Search anything and hit enter
  • Teams
  • Members
  • Projects
  • Events
  • Calls
  • Jobs
  • publications
  • Software
  • Tools
  • Network
  • Equipment

A little guide for advanced search:

  • Tip 1. You can use quotes "" to search for an exact expression.
    Example: "cell division"
  • Tip 2. You can use + symbol to restrict results containing all words.
    Example: +cell +stem
  • Tip 3. You can use + and - symbols to force inclusion or exclusion of specific words.
    Example: +cell -stem
e.g. searching for members in projects tagged cancer
Search for
Count
IN
OUT
Content 1
  • member
  • team
  • department
  • center
  • program_project
  • nrc
  • whocc
  • project
  • software
  • tool
  • patent
  • Administrative Staff
  • Assistant Professor
  • Associate Professor
  • Clinical Research Assistant
  • Full Professor
  • Graduate Student
  • Lab assistant
  • Non-permanent Researcher
  • Permanent Researcher
  • Pharmacist
  • PhD Student
  • Physician
  • Post-doc
  • Project Manager
  • Research Associate
  • Research Engineer
  • Retired scientist
  • Technician
  • Undergraduate Student
  • Veterinary
  • Visiting Scientist
  • Deputy Director of Center
  • Deputy Director of Department
  • Deputy Director of National Reference Center
  • Deputy Head of Facility
  • Director of Center
  • Director of Department
  • Director of Institute
  • Director of National Reference Center
  • Group Leader
  • Head of Facility
  • Head of Operations
  • Head of Structure
  • Honorary President of the Departement
  • Labex Coordinator
Content 2
  • member
  • team
  • department
  • center
  • program_project
  • nrc
  • whocc
  • project
  • software
  • tool
  • patent
  • Administrative Staff
  • Assistant Professor
  • Associate Professor
  • Clinical Research Assistant
  • Full Professor
  • Graduate Student
  • Lab assistant
  • Non-permanent Researcher
  • Permanent Researcher
  • Pharmacist
  • PhD Student
  • Physician
  • Post-doc
  • Project Manager
  • Research Associate
  • Research Engineer
  • Retired scientist
  • Technician
  • Undergraduate Student
  • Veterinary
  • Visiting Scientist
  • Deputy Director of Center
  • Deputy Director of Department
  • Deputy Director of National Reference Center
  • Deputy Head of Facility
  • Director of Center
  • Director of Department
  • Director of Institute
  • Director of National Reference Center
  • Group Leader
  • Head of Facility
  • Head of Operations
  • Head of Structure
  • Honorary President of the Departement
  • Labex Coordinator
Search
Go back
Scroll to top
Share
© Jacob SEELER & Anne DEJEAN, Institut Pasteur
Immunostaining of PML nuclear bodies involved in acute promyelocytic leukemia
Publication : Blood

Trivalent antimonials induce degradation of the PML-RAR oncoprotein and reorganization of the promyelocytic leukemia nuclear bodies in acute promyelocytic leukemia NB4 cells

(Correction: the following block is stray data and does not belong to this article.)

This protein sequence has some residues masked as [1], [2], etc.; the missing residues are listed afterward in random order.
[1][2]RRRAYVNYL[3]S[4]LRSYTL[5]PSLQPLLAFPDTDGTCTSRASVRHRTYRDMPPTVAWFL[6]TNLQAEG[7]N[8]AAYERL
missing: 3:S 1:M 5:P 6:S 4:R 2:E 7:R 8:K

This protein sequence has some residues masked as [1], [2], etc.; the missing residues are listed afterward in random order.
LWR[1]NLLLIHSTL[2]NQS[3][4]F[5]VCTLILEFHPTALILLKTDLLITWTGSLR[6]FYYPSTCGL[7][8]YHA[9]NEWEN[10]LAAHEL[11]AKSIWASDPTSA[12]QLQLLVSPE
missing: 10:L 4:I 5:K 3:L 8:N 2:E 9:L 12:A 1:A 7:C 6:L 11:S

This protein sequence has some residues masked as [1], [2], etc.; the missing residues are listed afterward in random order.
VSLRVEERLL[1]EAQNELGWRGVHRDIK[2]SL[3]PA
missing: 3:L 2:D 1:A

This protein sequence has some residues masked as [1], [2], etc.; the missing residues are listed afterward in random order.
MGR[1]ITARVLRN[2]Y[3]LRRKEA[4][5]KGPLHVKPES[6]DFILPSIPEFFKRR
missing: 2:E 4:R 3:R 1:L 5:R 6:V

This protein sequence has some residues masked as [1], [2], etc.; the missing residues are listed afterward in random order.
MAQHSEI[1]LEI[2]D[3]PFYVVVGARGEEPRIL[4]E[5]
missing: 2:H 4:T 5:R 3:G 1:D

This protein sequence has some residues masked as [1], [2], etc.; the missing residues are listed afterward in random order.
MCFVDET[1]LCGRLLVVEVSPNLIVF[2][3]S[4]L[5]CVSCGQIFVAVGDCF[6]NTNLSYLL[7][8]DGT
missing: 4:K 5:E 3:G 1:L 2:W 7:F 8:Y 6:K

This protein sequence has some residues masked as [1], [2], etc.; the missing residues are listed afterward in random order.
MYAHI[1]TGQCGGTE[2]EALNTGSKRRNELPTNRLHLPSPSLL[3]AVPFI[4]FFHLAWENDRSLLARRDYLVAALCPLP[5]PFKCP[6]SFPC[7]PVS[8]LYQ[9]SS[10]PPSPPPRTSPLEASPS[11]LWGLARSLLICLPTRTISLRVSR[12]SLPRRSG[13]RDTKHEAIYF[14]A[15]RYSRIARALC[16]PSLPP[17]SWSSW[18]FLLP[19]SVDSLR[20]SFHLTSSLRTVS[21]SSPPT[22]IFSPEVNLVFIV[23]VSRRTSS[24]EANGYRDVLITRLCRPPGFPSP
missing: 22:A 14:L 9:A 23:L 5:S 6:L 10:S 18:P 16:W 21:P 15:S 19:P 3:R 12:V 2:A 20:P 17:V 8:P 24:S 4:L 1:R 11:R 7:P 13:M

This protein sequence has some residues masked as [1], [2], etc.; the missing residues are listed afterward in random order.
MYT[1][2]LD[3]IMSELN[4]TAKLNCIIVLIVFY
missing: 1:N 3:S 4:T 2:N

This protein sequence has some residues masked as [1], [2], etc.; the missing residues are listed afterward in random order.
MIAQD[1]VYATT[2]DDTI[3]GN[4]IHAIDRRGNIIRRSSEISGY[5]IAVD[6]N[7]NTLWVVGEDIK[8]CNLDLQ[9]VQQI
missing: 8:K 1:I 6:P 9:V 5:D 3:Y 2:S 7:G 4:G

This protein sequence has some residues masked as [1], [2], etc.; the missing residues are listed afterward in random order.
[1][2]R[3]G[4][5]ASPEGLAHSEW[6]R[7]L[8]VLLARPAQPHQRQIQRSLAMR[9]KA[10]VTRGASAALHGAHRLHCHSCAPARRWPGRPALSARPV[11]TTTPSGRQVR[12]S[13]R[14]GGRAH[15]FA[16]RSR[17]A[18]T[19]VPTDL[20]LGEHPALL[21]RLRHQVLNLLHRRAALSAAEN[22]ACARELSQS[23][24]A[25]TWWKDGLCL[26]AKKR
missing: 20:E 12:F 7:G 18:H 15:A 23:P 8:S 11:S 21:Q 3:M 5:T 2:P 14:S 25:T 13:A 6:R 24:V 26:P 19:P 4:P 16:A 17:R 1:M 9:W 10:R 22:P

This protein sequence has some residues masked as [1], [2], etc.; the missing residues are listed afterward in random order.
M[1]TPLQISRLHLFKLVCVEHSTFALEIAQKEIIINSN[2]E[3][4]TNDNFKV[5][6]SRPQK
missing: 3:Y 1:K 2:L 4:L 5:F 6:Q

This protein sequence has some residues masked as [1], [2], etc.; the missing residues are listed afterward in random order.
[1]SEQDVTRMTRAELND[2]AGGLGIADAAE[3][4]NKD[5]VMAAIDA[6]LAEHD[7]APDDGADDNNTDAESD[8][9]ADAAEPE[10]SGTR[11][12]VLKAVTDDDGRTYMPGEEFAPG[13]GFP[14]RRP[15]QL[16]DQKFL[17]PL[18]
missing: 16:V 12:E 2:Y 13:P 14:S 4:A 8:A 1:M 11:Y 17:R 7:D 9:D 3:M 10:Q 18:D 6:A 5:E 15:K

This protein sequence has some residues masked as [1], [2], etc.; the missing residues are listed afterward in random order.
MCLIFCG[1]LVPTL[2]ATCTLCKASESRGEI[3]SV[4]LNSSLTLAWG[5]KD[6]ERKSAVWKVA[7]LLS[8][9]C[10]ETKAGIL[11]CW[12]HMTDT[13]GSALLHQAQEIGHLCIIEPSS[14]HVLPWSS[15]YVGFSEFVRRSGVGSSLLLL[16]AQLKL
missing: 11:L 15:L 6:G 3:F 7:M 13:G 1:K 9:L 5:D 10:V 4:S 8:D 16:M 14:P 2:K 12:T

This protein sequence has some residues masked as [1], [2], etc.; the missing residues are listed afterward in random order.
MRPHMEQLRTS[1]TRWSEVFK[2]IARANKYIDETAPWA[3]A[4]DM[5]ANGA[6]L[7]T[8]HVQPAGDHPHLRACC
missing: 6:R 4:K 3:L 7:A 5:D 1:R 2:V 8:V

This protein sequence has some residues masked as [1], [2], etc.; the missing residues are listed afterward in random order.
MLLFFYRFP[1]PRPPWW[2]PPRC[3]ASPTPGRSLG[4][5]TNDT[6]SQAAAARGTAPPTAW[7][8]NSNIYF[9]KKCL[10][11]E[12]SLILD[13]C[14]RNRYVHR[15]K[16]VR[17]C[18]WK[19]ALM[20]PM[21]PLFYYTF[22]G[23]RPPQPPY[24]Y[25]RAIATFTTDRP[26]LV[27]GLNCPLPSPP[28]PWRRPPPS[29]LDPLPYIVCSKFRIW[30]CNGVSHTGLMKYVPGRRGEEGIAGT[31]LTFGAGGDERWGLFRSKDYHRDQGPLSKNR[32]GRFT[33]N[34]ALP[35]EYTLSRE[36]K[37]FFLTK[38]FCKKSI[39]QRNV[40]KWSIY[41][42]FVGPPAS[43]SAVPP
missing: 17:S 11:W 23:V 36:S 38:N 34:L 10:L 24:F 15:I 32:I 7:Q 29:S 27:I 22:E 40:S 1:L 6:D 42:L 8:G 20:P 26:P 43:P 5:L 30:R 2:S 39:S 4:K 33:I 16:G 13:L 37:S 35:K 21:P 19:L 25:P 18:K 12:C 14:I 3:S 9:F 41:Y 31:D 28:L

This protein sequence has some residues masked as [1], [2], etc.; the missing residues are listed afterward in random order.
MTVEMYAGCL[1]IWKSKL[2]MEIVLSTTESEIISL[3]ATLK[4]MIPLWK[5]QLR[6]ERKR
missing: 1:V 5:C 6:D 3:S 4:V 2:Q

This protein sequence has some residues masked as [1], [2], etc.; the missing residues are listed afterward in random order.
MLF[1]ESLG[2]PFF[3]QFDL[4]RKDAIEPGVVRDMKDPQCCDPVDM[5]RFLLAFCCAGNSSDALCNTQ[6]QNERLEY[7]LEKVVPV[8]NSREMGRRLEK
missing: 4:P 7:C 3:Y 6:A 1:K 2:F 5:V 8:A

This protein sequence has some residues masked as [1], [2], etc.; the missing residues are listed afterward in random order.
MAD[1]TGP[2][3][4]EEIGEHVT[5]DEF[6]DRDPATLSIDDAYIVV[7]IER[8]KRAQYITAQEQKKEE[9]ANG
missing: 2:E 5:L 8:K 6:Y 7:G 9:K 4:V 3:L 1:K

Scientific Fields
Diseases
Organisms
Applications
Technique

Published in Blood - 01 Dec 1998

Müller S, Miller WH, Dejean A

Link to Pubmed [PMID] – 9834237

Blood 1998 Dec;92(11):4308-16

Acute promyelocytic leukemia (APL) is characterized by a specific t(15;17) chromosomal translocation that fuses the genes encoding the promyelocytic leukemia protein (PML) and the retinoic acid receptor (RAR). The resulting PML-RAR protein induces a block in the differentiation of the myeloid progenitor cells, which can be released by retinoic acid (RA) in vitro and in vivo. The RA-induced differentiation of APL blasts is paralleled by the degradation of the fusion protein and the relocation of wild-type PML from aberrant nuclear structures to its normal localization in nuclear bodies. Recently, arsenic trioxide (As2O3) treatment was proposed as an alternative therapy in APL, because it can induce complete remission in both RA-sensitive and -resistant APL patients. Intriguingly, As2O3 was also shown to induce degradation of the PML-RAR chimera and to reorganize PML nuclear bodies. Here we show that trivalent antimonials also have striking effects on RA-sensitive and RA-resistant APL cells. Treatment of the APL-derived NB4 cells and the RA-resistant subclone NB4R4 with antimony trioxide or potassium antimonyl tartrat triggers the degradation of the fusion protein and the concomitant reorganization of the PML nuclear bodies. In addition, as reported for As2O3, the antimonials provoke apoptosis of NB4 and NB4R4 cells. The mechanism of antimony action is likely to be similar to that of As2O3, notably both substances induce the attachment of the ubiquitin-like SUMO-1 molecule to the PML moiety of PML-RAR. From these data, we propose that, in analogy to As2O3, antimonials might have a beneficial therapeutic effect on APL patients, perhaps with less toxicity than arsenic.

https://www.ncbi.nlm.nih.gov/pubmed/9834237